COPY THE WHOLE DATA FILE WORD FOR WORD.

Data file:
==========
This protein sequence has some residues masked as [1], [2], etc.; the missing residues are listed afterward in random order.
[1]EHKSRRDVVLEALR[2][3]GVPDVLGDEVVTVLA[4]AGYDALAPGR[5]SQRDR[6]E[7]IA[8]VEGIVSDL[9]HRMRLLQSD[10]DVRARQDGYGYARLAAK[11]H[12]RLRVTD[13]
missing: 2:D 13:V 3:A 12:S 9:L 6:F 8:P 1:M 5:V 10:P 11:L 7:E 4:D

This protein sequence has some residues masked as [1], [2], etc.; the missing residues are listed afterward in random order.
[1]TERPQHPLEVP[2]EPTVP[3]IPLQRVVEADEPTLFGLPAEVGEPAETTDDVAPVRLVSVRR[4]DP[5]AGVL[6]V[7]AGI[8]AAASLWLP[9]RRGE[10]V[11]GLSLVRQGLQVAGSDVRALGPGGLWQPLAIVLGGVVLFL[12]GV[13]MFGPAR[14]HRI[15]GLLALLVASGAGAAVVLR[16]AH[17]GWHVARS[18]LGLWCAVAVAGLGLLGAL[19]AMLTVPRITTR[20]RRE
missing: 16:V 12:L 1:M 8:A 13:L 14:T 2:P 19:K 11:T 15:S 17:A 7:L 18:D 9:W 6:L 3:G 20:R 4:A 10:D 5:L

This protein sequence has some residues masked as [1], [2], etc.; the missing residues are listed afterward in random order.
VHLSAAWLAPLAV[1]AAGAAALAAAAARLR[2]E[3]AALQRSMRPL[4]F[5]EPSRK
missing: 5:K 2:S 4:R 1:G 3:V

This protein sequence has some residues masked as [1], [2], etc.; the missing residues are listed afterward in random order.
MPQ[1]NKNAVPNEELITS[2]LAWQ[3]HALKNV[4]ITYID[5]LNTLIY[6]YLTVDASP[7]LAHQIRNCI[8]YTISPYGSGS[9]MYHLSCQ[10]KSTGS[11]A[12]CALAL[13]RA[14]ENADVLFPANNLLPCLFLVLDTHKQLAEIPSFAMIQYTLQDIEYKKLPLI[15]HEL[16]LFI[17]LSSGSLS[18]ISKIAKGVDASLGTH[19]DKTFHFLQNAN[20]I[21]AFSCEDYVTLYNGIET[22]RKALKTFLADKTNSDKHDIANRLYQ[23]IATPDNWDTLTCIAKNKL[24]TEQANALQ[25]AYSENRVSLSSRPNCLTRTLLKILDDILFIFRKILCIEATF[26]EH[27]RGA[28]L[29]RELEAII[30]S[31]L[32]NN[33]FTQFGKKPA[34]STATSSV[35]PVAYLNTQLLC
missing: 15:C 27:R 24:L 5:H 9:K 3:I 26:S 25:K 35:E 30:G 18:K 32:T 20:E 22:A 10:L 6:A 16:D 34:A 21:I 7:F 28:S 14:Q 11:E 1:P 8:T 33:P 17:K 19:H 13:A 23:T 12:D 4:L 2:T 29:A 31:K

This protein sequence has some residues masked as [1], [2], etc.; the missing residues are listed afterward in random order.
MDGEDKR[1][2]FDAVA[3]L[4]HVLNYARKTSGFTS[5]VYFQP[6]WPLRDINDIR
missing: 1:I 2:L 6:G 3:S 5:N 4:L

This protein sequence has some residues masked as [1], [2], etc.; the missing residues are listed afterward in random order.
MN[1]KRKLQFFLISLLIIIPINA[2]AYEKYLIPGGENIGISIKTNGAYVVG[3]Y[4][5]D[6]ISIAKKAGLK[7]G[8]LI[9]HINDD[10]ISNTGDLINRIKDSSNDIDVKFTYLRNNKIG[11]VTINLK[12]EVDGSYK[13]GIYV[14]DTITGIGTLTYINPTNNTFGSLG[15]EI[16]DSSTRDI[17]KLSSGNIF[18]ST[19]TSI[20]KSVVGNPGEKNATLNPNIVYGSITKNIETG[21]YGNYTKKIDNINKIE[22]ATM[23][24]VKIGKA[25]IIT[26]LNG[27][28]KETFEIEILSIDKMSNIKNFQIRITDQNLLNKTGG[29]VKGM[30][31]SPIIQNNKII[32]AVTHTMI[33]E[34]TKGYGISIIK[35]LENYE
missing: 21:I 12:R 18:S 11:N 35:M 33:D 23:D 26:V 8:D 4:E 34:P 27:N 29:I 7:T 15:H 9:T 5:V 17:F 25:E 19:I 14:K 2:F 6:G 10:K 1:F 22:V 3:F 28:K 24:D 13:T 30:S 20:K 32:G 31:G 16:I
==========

This protein sequence has some residues masked as [1], [2], etc.; the missing residues are listed afterward in random order.
[1]EHKSRRDVVLEALR[2][3]GVPDVLGDEVVTVLA[4]AGYDALAPGR[5]SQRDR[6]E[7]IA[8]VEGIVSDL[9]HRMRLLQSD[10]DVRARQDGYGYARLAAK[11]H[12]RLRVTD[13]
missing: 2:D 13:V 3:A 12:S 9:L 6:F 8:P 1:M 5:V 10:P 11:L 7:E 4:D

This protein sequence has some residues masked as [1], [2], etc.; the missing residues are listed afterward in random order.
[1]TERPQHPLEVP[2]EPTVP[3]IPLQRVVEADEPTLFGLPAEVGEPAETTDDVAPVRLVSVRR[4]DP[5]AGVL[6]V[7]AGI[8]AAASLWLP[9]RRGE[10]V[11]GLSLVRQGLQVAGSDVRALGPGGLWQPLAIVLGGVVLFL[12]GV[13]MFGPAR[14]HRI[15]GLLALLVASGAGAAVVLR[16]AH[17]GWHVARS[18]LGLWCAVAVAGLGLLGAL[19]AMLTVPRITTR[20]RRE
missing: 16:V 12:L 1:M 8:A 13:L 14:T 2:P 19:K 11:T 15:S 17:A 7:L 18:D 9:W 6:L 3:G 20:R 4:A 10:D 5:L

This protein sequence has some residues masked as [1], [2], etc.; the missing residues are listed afterward in random order.
VHLSAAWLAPLAV[1]AAGAAALAAAAARLR[2]E[3]AALQRSMRPL[4]F[5]EPSRK
missing: 5:K 2:S 4:R 1:G 3:V

This protein sequence has some residues masked as [1], [2], etc.; the missing residues are listed afterward in random order.
MPQ[1]NKNAVPNEELITS[2]LAWQ[3]HALKNV[4]ITYID[5]LNTLIY[6]YLTVDASP[7]LAHQIRNCI[8]YTISPYGSGS[9]MYHLSCQ[10]KSTGS[11]A[12]CALAL[13]RA[14]ENADVLFPANNLLPCLFLVLDTHKQLAEIPSFAMIQYTLQDIEYKKLPLI[15]HEL[16]LFI[17]LSSGSLS[18]ISKIAKGVDASLGTH[19]DKTFHFLQNAN[20]I[21]AFSCEDYVTLYNGIET[22]RKALKTFLADKTNSDKHDIANRLYQ[23]IATPDNWDTLTCIAKNKL[24]TEQANALQ[25]AYSENRVSLSSRPNCLTRTLLKILDDILFIFRKILCIEATF[26]EH[27]RGA[28]L[29]RELEAII[30]S[31]L[32]NN[33]FTQFGKKPA[34]STATSSV[35]PVAYLNTQLLC
missing: 15:C 27:R 24:L 5:H 9:K 3:I 26:S 25:K 35:E 30:G 18:K 32:T 20:E 22:A 10:L 6:A 16:D 34:A 21:I 7:F 28:S 14:Q 11:E 1:P 8:T 33:P 17:K 19:H 13:A 23:T 12:D 4:L 2:T 29:A 31:K

This protein sequence has some residues masked as [1], [2], etc.; the missing residues are listed afterward in random order.
MDGEDKR[1][2]FDAVA[3]L[4]HVLNYARKTSGFTS[5]VYFQP[6]WPLRDINDIR
missing: 1:I 2:L 6:G 3:S 5:N 4:L

This protein sequence has some residues masked as [1], [2], etc.; the missing residues are listed afterward in random order.
MN[1]KRKLQFFLISLLIIIPINA[2]AYEKYLIPGGENIGISIKTNGAYVVG[3]Y[4][5]D[6]ISIAKKAGLK[7]G[8]LI[9]HINDD[10]ISNTGDLINRIKDSSNDIDVKFTYLRNNKIG[11]VTINLK[12]EVDGSYK[13]GIYV[14]DTITGIGTLTYINPTNNTFGSLG[15]EI[16]DSSTRDI[17]KLSSGNIF[18]ST[19]TSI[20]KSVVGNPGEKNATLNPNIVYGSITKNIETG[21]YGNYTKKIDNINKIE[22]ATM[23][24]VKIGKA[25]IIT[26]LNG[27][28]KETFEIEILSIDKMSNIKNFQIRITDQNLLNKTGG[29]VKGM[30][31]SPIIQNNKII[32]AVTHTMI[33]E[34]TKGYGISIIK[35]LENYE
missing: 21:I 12:R 18:S 11:N 35:M 33:D 23:D 26:V 8:D 4:E 34:P 27:N 29:I 7:T 15:H 9:T 5:V 17:F 25:E 19:I 14:K 2:F 6:G 10:K 1:F 22:V 3:F 28:K 24:D 13:T 30:S 20:K 32:G 31:G 16:I